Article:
A Post-Keynesian Approach to the Transition Process
The historical experience of the successful postwar reconstruction of Western Europe, which was based upon Keynesian principles, totally contradicts the policies implemented in transition economies. Those countries that opted for price level adjustments during postwar reconstruction faced major hyperinflations. Although the economic conditions of transition economies could be argued to approximate the postwar reconstruction of Western Europe, during the period of reconstruction of Western Europe, price ceilings and subsidies were maintained and economic planning was implemented. Monetary and fiscal reforms and policies were adopted and the European Payments Union was established with the aim of restoring trade among countries. Exchange rates were controlled and capital flows restricted, and the US provided financial and technical support under the Marshall Plan. Lastly, markets were influenced and guided by an active state with the aim of supporting the initiatives of firms. The state was able to implement these policies only under a consensus process, which encouraged cooperation rather than conflict.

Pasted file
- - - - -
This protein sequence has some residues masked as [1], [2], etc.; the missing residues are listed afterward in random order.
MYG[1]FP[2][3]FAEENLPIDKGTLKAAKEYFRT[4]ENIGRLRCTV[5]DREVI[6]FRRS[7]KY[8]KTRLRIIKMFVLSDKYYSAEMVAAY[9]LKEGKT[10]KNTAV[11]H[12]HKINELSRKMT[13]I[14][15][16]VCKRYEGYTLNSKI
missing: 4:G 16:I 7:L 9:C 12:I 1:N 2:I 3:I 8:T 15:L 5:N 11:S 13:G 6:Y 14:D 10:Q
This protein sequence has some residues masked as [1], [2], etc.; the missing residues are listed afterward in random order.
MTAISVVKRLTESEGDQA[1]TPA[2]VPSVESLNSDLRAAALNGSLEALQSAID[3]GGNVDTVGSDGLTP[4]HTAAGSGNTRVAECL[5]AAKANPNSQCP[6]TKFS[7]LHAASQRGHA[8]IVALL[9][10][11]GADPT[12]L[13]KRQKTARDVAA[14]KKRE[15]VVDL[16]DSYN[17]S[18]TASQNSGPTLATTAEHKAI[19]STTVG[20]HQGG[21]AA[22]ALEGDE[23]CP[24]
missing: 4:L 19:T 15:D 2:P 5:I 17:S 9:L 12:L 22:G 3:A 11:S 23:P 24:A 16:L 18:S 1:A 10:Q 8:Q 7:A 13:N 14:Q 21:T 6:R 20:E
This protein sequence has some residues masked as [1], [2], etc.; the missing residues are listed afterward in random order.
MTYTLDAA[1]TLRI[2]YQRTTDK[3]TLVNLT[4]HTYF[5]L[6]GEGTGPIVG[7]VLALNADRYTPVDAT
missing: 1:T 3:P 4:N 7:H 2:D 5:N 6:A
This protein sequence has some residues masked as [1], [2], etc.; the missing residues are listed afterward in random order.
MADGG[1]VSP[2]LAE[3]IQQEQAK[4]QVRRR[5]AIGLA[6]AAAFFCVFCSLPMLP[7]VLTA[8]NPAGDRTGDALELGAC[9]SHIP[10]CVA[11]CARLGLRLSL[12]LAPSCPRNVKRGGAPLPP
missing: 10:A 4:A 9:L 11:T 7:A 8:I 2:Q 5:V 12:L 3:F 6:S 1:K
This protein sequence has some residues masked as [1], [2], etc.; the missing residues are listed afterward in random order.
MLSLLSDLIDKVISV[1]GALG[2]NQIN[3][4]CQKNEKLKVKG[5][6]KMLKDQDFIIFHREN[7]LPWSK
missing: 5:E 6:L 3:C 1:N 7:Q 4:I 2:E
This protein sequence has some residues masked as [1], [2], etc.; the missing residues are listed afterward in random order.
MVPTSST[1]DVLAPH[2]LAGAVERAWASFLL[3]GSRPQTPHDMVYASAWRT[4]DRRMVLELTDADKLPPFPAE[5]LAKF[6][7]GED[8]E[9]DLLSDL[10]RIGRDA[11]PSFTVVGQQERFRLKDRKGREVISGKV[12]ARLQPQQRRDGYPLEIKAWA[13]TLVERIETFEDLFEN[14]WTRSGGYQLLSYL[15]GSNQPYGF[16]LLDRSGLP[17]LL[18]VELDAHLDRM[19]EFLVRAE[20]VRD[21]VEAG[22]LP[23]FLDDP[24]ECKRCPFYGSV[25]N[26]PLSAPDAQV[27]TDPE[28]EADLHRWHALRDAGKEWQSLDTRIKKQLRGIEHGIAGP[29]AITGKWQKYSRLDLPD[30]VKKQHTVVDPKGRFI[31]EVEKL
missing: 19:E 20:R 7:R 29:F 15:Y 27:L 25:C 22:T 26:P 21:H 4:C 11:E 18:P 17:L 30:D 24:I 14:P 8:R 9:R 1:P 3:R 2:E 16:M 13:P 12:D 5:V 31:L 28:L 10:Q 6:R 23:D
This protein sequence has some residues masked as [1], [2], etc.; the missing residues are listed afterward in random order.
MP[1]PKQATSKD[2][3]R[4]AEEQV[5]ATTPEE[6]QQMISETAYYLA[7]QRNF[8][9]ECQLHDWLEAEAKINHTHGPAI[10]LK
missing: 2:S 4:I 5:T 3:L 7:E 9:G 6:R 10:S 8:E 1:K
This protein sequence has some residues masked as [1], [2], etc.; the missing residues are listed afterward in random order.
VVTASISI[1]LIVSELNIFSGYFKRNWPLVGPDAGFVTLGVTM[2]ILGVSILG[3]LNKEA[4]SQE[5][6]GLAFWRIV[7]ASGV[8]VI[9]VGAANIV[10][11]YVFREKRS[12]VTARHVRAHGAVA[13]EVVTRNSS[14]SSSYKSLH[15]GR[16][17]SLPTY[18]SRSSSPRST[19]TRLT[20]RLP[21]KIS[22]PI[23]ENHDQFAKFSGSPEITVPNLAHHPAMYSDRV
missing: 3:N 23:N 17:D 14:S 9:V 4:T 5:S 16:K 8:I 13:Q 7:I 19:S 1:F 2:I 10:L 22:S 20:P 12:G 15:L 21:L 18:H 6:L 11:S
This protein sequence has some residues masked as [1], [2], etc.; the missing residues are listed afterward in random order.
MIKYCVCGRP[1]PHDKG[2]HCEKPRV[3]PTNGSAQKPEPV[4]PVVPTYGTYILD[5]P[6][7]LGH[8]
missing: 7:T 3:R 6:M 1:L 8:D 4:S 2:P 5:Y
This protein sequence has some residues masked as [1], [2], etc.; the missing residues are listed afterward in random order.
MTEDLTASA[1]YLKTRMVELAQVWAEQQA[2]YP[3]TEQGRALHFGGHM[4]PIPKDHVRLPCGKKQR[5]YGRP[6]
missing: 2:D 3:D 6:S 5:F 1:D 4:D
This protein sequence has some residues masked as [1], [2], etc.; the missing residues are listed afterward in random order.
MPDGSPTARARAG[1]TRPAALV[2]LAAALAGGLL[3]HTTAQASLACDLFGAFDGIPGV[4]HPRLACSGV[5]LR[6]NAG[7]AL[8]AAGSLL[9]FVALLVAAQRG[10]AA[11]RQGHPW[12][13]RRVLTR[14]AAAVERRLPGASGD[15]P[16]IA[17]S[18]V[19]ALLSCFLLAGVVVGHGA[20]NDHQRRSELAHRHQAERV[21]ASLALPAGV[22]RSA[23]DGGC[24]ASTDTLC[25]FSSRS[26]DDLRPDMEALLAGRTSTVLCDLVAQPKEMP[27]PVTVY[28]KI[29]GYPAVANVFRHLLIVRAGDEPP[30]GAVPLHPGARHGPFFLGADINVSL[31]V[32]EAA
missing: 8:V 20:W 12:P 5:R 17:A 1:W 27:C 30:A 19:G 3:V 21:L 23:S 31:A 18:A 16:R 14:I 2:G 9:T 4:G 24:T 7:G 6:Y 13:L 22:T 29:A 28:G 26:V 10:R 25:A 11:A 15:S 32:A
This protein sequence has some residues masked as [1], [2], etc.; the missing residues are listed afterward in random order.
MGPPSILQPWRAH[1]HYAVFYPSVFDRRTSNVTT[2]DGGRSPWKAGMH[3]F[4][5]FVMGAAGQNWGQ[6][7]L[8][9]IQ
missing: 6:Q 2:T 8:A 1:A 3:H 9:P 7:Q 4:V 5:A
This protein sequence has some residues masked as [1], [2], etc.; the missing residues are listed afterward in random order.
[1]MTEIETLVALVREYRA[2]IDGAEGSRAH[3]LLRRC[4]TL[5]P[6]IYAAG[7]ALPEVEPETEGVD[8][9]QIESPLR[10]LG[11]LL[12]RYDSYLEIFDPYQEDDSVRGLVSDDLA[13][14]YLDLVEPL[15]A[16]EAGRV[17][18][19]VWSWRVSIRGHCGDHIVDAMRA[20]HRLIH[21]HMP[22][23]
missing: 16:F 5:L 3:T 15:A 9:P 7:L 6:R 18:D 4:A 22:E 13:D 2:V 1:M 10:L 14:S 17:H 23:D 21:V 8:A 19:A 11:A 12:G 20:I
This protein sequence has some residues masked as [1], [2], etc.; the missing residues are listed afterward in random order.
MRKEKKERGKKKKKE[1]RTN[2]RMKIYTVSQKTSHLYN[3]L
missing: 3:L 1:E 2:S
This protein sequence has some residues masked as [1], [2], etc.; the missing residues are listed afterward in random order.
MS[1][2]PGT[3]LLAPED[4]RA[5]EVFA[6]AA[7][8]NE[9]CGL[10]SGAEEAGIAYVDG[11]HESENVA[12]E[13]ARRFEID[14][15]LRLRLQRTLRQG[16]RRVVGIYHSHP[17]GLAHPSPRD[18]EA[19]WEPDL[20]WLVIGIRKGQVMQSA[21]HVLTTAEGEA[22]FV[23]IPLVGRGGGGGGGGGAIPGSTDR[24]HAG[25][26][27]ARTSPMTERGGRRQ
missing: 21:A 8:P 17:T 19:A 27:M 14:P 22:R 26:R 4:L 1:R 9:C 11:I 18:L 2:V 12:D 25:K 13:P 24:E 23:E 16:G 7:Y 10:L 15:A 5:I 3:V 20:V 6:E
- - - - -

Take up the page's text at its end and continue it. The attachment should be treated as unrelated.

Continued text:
Volume (Year): 30 (2004)
Issue (Month): 3 (Summer)
|Contact details of provider:|| Postal: c/o Dr. Alexandre Olbrecht, The Anisfield School of Business 205, Ramapo College, 505 Ramapo Valley Road, Ramapo, New Jersey 07430, USA|
Phone: (201) 684-7346
Web page: https://www.quinnipiac.edu/eea/
More information through EDIRC
When requesting a correction, please mention this item's handle: RePEc:eej:eeconj:v:30:y:2004:i:3:p:441-465. See general information about how to correct material in RePEc.
For technical questions regarding this item, or to correct its authors, title, abstract, bibliographic or download information, contact: (Victor Matheson, College of the Holy Cross)
If you have authored this item and are not yet registered with RePEc, we encourage you to do it here. This allows to link your profile to this item. It also allows you to accept potential citations to this item that we are uncertain about.
If references are entirely missing, you can add them using this form.
If the full references list an item that is present in RePEc, but the system did not link to it, you can help with this form.
If you know of missing items citing this one, you can help us creating those links by adding the relevant references in the same way as above, for each refering item. If you are a registered author of this item, you may also want to check the "citations" tab in your profile, as there may be some citations waiting for confirmation.
Please note that corrections may take a couple of weeks to filter through the various RePEc services.